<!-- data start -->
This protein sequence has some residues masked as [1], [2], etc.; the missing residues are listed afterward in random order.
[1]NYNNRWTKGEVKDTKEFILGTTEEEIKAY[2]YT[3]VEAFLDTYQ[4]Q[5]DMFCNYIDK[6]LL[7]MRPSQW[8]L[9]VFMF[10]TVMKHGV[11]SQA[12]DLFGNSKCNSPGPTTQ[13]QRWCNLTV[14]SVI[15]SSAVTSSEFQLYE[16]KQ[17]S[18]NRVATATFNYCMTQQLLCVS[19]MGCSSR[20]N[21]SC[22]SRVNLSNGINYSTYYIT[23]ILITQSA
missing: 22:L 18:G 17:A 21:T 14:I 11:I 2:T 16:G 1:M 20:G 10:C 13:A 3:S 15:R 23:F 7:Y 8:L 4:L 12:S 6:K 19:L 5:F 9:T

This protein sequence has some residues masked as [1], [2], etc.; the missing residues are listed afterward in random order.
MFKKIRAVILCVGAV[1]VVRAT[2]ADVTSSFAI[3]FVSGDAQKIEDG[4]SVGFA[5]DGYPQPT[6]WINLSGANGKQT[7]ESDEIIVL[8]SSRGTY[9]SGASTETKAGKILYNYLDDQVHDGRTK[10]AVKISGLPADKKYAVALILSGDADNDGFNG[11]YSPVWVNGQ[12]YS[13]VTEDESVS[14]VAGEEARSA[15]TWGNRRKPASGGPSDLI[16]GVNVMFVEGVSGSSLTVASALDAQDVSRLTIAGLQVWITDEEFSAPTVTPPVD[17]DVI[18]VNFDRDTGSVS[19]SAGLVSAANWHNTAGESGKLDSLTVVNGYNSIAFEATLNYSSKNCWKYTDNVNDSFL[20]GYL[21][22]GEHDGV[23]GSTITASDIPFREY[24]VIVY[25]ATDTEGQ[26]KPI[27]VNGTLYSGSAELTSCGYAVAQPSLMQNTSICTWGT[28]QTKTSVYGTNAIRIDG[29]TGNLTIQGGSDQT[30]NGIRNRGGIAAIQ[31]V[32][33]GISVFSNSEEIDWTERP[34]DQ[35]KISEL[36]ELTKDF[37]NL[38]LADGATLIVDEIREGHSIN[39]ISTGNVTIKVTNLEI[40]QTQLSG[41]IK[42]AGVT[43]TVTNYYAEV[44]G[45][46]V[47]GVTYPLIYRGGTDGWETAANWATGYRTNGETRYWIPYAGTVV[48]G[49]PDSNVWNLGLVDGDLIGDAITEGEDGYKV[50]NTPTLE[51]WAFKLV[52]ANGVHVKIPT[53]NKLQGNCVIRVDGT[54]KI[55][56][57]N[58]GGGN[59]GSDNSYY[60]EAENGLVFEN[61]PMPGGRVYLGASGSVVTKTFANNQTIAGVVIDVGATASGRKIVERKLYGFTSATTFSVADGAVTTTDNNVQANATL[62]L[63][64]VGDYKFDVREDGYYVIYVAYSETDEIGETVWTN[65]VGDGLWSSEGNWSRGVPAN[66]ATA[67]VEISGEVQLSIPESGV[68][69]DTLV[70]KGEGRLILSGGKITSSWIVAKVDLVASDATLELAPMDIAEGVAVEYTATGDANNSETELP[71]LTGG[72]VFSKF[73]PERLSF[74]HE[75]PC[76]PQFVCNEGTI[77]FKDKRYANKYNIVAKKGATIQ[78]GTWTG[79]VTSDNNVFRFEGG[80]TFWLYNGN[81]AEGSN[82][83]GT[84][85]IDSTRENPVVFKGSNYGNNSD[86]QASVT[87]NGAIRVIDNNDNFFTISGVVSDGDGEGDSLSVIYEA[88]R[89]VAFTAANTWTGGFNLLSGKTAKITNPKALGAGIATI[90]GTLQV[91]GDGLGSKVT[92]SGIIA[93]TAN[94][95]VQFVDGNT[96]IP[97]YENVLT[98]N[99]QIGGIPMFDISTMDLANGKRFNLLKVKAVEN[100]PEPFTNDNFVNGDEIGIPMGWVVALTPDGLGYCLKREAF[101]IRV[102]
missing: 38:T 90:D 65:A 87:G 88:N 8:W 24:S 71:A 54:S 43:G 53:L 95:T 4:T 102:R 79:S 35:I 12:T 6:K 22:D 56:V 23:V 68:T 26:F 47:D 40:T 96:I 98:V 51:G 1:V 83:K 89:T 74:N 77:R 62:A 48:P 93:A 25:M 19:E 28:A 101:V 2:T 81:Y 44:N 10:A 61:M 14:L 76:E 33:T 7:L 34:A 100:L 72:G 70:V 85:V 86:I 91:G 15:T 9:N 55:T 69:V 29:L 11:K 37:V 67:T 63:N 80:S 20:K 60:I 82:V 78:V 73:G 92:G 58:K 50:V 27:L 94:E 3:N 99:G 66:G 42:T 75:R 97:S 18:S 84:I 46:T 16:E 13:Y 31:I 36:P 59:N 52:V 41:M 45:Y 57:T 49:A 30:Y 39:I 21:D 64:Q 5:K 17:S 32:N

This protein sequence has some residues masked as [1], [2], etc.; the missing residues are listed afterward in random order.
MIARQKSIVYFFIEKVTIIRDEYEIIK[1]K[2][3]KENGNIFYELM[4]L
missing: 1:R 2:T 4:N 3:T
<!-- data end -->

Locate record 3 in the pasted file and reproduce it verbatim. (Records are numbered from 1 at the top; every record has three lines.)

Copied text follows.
This protein sequence has some residues masked as [1], [2], etc.; the missing residues are listed afterward in random order.
MIARQKSIVYFFIEKVTIIRDEYEIIK[1]K[2][3]KENGNIFYELM[4]L
missing: 1:R 2:T 4:N 3:T